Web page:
Finally, as the posters at Mooney’s site have noticed, often religion is not a private matter.  Religious people are often trying to force their faith-driven agendas down our throats, and so it is perfectly acceptable to “question their personal way of making meaning of the world.”  And, as Richard Dawkins has pointed out (and I believe him), religious “moderates” often act as enablers of religious extremists.  The failure to criticize the excesses of Islam, for example, can largely be laid at the door of our friends the liberal Christians.

So much for “etiquette.” What about “diversity”?  Well, I have repeatedly criticized fundamentalists of all stripes, including Orthodox Jews and Muslims (a year ago I was in Turkey lecturing on Harun Yahya and Islamic fundamentalism).  I am an equal-oppportunity critic.  Forrest and Mooney are just wrong that I single out liberal Christians for criticism. And they’re wrong in saying that liberal Christians “have not sacrificed scientific accuracy” in their support of evolution.  People like Miller and Giberson have indeed sacrificed such accuracy, giving the public the false impression that science actually supports the idea of a God.  Every time they make the fine-tuning argument, every time they claim that science shows that human evolution is inevitable, they are “sacrificing scientific accuracy.”

And as for humility, well, I don’t see much humility coming from the liberal Christians, who assert without reasons that there is a God.   And although we cannot prove a negative, I doubt whether Mooney or Forrest would give much credibility to those who worship tree spirits, Zeus, or John Frum.  Certainly we can show that the world does not comport with the kind of world we’d expect to see if it were run by an omnipotent, omniscient, and loving god.  Humility?  Yes, I don’t know if there is a God, but the evidence is against it.  In the meantime, I don’t assert that there is no God; I simply find no reasons to believe in one.

It’s a pity that Mooney and Forrest take such an anti-intellectual stance when they could be engaging in real discussion about whether science and faith are compatible. (In his earlier Slate piece, Mooney found them dead incompatible, and was not shy about saying so!)  In their desire to cozy up to Christians, they are trying to impose a form of intellectual censorship on the rest of us.  That is what you do when you’ve lost the argument about the compatibility of faith and science.  I’d take Forrest and Mooney more seriously if they’d deal with the arguments of scientists and theologians who, in their frenzy to accommodate faith and science, give a distorted view of science.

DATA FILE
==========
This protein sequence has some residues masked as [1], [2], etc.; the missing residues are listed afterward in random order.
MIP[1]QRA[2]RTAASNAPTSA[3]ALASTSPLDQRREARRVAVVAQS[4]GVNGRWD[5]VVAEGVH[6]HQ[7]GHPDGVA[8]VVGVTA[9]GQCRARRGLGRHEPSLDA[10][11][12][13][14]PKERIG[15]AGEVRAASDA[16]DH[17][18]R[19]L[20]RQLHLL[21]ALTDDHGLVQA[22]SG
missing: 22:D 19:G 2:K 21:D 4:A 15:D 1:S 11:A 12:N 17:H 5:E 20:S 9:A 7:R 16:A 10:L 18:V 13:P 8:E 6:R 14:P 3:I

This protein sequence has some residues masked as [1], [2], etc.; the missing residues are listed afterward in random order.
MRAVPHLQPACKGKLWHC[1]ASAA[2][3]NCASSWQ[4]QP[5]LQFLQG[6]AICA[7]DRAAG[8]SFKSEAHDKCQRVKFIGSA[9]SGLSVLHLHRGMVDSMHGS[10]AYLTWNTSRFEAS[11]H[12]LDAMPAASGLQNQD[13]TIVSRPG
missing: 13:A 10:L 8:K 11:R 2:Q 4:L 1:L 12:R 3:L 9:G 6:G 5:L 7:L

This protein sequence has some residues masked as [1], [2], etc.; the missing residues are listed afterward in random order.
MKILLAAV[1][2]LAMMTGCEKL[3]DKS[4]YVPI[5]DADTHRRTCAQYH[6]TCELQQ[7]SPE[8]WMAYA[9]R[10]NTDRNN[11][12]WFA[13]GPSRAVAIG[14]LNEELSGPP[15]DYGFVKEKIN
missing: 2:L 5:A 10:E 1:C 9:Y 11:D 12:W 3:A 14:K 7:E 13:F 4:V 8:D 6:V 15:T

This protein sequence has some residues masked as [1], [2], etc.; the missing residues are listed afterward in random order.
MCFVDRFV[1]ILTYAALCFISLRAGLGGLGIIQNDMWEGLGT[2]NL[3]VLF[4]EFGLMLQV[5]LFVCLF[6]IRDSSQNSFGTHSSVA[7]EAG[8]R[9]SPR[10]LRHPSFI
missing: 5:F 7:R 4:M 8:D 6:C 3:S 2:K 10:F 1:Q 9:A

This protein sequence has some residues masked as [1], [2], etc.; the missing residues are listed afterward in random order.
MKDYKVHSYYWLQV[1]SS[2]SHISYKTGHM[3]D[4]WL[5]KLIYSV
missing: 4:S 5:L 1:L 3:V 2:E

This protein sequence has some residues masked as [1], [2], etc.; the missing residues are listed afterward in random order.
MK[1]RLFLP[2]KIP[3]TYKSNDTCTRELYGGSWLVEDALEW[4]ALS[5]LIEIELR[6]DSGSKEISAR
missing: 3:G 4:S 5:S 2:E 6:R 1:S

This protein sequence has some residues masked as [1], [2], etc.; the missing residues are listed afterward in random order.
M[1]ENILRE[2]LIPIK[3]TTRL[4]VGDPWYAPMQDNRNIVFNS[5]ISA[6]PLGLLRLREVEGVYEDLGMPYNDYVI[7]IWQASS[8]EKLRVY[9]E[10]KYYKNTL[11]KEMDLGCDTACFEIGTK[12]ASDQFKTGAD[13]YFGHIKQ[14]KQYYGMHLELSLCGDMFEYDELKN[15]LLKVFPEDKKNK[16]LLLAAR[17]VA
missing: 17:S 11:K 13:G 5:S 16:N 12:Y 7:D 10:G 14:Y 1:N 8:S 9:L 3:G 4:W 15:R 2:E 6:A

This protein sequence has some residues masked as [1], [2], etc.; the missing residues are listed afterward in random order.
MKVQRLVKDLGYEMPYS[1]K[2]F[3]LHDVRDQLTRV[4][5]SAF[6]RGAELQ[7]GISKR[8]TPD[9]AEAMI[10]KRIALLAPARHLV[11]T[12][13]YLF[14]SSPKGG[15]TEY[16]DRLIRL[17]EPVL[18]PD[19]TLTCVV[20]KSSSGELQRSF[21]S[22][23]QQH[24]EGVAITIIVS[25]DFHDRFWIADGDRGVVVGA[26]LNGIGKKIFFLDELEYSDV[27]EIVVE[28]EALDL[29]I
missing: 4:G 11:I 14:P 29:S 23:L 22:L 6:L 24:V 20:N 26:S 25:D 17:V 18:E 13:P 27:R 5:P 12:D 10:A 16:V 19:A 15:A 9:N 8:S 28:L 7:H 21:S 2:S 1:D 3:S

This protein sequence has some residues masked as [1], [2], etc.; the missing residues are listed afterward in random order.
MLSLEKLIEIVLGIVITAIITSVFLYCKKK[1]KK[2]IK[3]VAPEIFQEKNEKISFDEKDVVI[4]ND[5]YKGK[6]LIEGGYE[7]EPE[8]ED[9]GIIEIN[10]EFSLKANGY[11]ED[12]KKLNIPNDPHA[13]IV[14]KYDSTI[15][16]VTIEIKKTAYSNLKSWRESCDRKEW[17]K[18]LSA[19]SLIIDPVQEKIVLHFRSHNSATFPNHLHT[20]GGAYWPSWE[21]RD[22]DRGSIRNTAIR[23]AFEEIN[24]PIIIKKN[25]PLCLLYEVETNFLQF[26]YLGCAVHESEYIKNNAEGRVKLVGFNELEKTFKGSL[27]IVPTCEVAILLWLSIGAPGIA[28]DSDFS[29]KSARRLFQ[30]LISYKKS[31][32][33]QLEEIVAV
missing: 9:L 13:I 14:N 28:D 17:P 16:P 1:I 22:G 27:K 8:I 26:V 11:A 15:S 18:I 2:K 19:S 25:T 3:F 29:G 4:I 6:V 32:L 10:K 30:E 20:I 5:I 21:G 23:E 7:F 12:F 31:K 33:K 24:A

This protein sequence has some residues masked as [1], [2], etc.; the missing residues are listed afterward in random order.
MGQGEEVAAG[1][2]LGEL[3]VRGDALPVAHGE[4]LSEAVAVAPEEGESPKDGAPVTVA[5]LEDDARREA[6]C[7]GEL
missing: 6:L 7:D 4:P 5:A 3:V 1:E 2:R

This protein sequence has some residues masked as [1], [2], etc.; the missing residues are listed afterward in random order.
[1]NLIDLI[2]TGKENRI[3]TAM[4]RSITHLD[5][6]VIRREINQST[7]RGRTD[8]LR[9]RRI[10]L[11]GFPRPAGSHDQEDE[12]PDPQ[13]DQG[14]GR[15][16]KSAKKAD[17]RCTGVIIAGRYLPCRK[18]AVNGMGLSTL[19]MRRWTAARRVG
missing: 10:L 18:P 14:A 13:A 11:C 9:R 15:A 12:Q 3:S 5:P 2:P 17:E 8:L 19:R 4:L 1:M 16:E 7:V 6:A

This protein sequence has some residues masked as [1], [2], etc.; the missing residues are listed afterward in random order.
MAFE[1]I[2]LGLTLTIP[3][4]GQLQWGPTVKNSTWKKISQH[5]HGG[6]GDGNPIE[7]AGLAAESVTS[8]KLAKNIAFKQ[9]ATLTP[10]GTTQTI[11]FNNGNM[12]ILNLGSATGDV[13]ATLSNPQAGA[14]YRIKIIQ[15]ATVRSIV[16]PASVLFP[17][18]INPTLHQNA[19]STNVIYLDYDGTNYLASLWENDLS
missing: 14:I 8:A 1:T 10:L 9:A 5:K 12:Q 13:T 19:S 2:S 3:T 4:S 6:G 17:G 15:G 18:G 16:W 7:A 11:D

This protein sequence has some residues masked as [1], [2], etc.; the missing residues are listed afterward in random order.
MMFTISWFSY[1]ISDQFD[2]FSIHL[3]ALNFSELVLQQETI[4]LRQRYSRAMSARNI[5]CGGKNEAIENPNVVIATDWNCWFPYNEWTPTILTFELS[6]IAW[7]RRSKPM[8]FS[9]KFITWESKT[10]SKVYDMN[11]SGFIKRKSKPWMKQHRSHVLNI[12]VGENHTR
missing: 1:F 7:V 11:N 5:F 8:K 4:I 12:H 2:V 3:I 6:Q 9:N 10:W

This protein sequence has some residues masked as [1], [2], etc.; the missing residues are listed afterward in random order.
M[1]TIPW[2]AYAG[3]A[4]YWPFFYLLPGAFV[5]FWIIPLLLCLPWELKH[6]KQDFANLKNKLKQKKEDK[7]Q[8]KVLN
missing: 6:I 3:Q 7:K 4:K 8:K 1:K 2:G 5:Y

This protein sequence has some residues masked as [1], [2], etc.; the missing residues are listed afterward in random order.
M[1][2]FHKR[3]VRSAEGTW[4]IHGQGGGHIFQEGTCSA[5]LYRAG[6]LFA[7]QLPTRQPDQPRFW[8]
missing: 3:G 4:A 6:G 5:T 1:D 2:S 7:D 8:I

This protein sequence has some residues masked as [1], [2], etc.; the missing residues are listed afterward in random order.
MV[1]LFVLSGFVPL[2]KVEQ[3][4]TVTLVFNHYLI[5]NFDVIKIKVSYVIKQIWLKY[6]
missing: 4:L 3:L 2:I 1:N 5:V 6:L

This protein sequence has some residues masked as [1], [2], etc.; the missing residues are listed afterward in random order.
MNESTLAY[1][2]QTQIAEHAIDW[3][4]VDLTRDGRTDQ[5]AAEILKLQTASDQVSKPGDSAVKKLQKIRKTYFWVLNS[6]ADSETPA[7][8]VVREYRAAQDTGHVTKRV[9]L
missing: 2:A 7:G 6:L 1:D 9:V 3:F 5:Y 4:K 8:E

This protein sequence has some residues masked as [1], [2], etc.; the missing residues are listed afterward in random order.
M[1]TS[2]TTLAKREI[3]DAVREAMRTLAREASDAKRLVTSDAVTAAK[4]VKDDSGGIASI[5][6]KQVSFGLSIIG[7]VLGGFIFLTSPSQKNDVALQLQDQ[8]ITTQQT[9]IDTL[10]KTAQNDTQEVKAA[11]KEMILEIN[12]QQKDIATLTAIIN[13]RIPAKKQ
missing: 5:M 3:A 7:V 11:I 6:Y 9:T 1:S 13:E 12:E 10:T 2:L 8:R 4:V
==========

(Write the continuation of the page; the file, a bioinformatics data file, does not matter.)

I’ll give the last word to a poster on Mooney’s site, one “Madcap”.  Whoever he/she is, this person has a far more accurate view of matters than do either Mooney or Forrest:

June 1st, 2009 at 3:43 am

Once again, it sounds like Mooney is taking Coyne (and others) to task for choosing reason and science over compromise and political sentiment.

Forrest even admits that Coyne (and presumably, the other “New Atheists” who are inevitably lumped together into one ideological unit) may be right in his assertions; but then rather than discuss or debate those assertions, castigates him for being ‘uncivil’ for daring to suggest that even most liberal theology has incompatibilities with science.

In fact, Coyne’s critique of the recent works by Giberson and Miller was anything *but* uncivil. On the contrary, I found it in-depth and insightful. Coyne went to lengths to explain what he did and did not like about their books in particular and their positions in general. Agree or disagree with Coyne’s point, I fail to see how he is being uncivil. I challenge Forrest and Mooney to find an example of Richard Dawkins or Daniel Dennett being ‘uncivil’ when discussing religion. (Hitchens, the most common bogeyman of the Christian apologists, is not a scientist.) In fact, the only incivilities I am witnessing here are coming from the likes of Mooney, who is more or less telling Coyne to shut up, for the second time.

Apparently, taking a scientifically-minded theist to task, no matter what the tone or strength of one’s argument, is ‘uncivil’ and impolitic. We must maintain, I suppose, a bunker mentality: the enemy of our enemy is our friend. Anyone paying lip-service to Darwinism must be welcomed as an ally in the great war against Intelligent Design. In the interest of ‘civility’, we must accommodate one version of creationism over another one.

Nevermind that ID has already been legally forbidden from our nation’s public schools; in this post-Dover world, you’re either with us or again’ us. Any creationist willing to ally with us against ID must be our friend, and anyone like Coyne who disagrees is a traitor to the cause. I wonder if, in the interests of science, Francis Galton would be equally welcomed into the fold.